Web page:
Orono town workers have won their union certification bid.

In a decision issued on Thursday, the Maine Labor Relations Board ruled that Council 93 of the American Federation of State, County and Municipal Employees — or AFSCME — had “adequately demonstrated” majority support for unionizing and that the union should be certified.

AFSCME Council 93 represents public sector employees in Maine, Massachusetts, New Hampshire and Vermont.

The town office, public library and parks and recreation workers filed for union recognition in February.

The state labor board’s executive director claimed the fledgling union lacked majority support and scheduled an election to determine whether it should be certified. AFSCME Council 93 appealed that decision in May, maintaining there was majority support. The election was put on hold pending the outcome of the appeal.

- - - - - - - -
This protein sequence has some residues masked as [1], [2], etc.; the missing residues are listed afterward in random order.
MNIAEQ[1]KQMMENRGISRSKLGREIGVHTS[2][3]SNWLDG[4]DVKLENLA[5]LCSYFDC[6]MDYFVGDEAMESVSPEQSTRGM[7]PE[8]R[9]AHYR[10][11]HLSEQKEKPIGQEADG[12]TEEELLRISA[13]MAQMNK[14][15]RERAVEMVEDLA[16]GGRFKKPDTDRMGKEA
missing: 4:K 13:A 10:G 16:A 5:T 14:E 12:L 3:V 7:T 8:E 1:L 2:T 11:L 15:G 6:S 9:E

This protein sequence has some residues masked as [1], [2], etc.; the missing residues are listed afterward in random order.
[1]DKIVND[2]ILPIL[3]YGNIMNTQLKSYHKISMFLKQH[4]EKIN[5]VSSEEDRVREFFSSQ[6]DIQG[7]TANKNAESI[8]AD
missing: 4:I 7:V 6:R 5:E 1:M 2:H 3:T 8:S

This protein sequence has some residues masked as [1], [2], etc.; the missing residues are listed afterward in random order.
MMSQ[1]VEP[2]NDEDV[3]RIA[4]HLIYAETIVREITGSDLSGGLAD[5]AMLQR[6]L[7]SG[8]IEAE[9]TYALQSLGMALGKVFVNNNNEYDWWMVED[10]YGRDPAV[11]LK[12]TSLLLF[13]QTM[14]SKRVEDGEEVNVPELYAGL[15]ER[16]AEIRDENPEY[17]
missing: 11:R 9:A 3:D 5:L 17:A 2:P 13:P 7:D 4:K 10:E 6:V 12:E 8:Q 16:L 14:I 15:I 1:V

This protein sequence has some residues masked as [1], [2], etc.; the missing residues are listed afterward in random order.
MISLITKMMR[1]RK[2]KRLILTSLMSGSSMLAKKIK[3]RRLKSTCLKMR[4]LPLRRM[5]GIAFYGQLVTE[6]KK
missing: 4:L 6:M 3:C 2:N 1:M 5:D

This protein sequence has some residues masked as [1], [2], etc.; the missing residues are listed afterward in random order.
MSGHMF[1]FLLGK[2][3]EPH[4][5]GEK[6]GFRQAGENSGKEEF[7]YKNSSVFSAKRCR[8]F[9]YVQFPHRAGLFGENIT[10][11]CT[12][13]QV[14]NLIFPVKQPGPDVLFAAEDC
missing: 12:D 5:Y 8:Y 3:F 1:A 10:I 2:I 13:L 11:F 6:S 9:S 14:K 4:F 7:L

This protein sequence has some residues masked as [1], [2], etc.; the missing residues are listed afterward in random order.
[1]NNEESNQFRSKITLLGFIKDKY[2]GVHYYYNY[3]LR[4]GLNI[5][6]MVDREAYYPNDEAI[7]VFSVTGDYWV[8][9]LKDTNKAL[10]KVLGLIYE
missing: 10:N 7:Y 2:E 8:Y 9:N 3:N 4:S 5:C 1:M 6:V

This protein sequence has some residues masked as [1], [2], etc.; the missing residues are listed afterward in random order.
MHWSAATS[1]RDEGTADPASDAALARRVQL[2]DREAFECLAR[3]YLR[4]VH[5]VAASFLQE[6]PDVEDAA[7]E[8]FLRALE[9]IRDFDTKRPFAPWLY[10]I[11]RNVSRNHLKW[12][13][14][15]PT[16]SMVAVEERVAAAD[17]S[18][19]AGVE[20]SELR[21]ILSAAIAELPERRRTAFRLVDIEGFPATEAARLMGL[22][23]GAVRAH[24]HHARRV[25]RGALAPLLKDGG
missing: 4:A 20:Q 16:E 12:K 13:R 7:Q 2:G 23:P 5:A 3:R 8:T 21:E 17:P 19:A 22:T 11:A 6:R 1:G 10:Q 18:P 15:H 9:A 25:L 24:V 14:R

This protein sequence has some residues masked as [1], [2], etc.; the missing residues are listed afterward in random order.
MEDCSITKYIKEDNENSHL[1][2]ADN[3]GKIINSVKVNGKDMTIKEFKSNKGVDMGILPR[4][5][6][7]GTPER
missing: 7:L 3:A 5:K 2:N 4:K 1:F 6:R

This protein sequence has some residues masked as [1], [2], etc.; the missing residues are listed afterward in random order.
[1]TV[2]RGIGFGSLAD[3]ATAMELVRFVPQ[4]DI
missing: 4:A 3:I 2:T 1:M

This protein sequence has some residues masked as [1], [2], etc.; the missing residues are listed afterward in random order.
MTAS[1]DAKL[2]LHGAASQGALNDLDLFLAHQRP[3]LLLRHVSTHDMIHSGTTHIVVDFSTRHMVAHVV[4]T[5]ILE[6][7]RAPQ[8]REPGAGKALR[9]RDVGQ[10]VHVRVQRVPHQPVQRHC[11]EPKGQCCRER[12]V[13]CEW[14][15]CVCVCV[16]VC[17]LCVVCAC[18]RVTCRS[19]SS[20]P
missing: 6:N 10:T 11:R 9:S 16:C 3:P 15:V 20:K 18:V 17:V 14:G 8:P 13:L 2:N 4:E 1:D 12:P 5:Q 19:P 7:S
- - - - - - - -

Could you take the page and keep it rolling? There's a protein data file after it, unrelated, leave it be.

After the workers went public with their demand for union recognition, the town objected to the inclusion of some people in the proposed bargaining unit because they were part time or per diem, appointed, or independent contractors.

Those objections sparked outcry from residents who were concerned the town was trying to pick apart the bargaining unit and stop the formation of the union.

In a March statement, the Town Council declined to take a stance, but affirmed the workers’ right to form a union. Councilors denied Town Manager Sophie Wilson was acting in “bad faith,” calling circulating criticism “unfair” and the accusations against her “categorically false.”

In April, the town and AFSCME Council 93 reached an agreement with the Maine Labor Relations Board to include nine positions representing 12 workers in the proposed bargaining unit.

“We value our municipal employees and respect their rights to organize and bargain collectively,” Wilson said in a Friday evening statement. “Orono worked collaboratively with the Union this spring to reach an agreement on the appropriateness of the unit. The Maine Labor Relations Board’s decision paves the way for Orono to welcome and begin working with our new administrative employees’ bargaining unit.”

Orono’s firefighters and police officers are represented by unions as well.